Stupid config trick: Passwords as URLs

August 4, 2022
How can we unambiguously represent a password safely for shell, YAML, JSON, etc, and also know if it needs to be unescaped?

I was recently helping a teammate debug a network connection error. Or so we thought. It turns out the actual problem was the password.

The password in question? Ad6JdKv\tC!*4W

That’s a literal backslash. Not an escape sequence.

And many tools don’t work well with such characters (or many other possible characters). In our case, the problem stemmed from the fact that \t was in fact interpreted by bash as an escape sequence when handling the password variable as an environment variable in the Docker environment. So the string we were sending to the remote server for our password was actually Ad6JdKv C!*4W.


How can we solve this?

Well, one obvious solution might be to change the password not to contain unexpected characters. That will often work. But it feels a bit like a cop-out.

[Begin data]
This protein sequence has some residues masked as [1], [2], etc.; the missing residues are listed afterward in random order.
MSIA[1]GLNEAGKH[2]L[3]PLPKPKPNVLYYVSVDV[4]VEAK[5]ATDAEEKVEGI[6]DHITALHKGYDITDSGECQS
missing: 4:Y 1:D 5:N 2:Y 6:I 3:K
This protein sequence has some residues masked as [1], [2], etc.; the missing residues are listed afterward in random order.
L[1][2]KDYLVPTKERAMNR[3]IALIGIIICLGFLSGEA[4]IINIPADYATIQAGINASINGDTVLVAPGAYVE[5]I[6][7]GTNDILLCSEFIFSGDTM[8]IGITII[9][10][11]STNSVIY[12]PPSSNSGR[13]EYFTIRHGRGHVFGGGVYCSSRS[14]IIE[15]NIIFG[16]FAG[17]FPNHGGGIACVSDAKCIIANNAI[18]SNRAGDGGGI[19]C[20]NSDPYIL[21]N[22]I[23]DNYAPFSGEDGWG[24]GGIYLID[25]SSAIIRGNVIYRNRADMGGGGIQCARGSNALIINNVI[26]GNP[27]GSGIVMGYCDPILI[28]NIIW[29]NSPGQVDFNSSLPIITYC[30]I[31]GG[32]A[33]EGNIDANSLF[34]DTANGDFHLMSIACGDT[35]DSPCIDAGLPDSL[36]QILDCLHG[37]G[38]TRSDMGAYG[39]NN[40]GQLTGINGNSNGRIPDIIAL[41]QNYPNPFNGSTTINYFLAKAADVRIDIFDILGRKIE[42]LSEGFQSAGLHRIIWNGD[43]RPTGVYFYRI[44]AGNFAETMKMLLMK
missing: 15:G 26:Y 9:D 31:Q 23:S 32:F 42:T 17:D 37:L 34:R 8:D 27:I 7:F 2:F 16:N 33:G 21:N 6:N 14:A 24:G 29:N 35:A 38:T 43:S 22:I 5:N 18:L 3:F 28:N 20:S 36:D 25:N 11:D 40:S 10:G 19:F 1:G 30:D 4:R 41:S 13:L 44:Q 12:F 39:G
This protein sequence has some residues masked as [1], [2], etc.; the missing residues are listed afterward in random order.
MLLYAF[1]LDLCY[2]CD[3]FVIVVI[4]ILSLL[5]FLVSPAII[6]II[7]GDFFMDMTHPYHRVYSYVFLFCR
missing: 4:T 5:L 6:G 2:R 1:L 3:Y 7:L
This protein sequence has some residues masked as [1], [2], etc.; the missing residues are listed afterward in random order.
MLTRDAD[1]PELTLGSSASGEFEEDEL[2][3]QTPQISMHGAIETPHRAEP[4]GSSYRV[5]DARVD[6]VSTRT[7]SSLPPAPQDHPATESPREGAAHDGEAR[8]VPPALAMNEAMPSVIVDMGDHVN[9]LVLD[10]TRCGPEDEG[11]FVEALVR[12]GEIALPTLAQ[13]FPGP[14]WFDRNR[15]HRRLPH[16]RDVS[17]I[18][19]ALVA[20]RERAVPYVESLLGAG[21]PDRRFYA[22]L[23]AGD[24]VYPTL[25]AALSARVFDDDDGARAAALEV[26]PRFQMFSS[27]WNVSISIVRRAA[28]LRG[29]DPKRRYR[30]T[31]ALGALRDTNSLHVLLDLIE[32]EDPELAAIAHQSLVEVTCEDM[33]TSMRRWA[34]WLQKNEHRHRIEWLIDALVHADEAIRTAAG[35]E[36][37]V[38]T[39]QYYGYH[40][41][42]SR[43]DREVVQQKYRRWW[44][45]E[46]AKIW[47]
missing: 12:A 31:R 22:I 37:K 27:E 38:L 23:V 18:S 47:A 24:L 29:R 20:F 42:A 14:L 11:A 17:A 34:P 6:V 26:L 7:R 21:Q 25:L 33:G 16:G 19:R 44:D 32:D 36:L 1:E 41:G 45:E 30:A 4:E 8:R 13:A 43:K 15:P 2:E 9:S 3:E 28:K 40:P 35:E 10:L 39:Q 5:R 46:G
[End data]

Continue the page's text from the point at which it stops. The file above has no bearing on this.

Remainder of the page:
What if we Base64-encode the password? Now our configuration value looks like QWQ2SmRLdlx0Q25leHQ0Vwo=. No funny business! Except now we have to remember when to Base64-decode a value, and when not to. Maybe we can solve this with the variable name? B64_PASSWORD? Pseudo-Hungarian notation also feels a bit hacky.

What if we had some way to unambiguously make a password safe for shells, YAML, JSON, etc… and at the same time know that it needs to be unescaped?

Turns out we already had such a mechanism in place. And even if you’re not already using this mechanism, it can be easily adapted. What is this magical mechanism? The URL

You see, our full configuration for this service in question looked something like this:


So we just combined the three variables into a single one:


Now there’s never any question what the literal password is… or whether it ought to be un-escaped. And what’s better, most languages will have a simple standard library call to validate and parse the input, and return the component parts (if you indeed need that).

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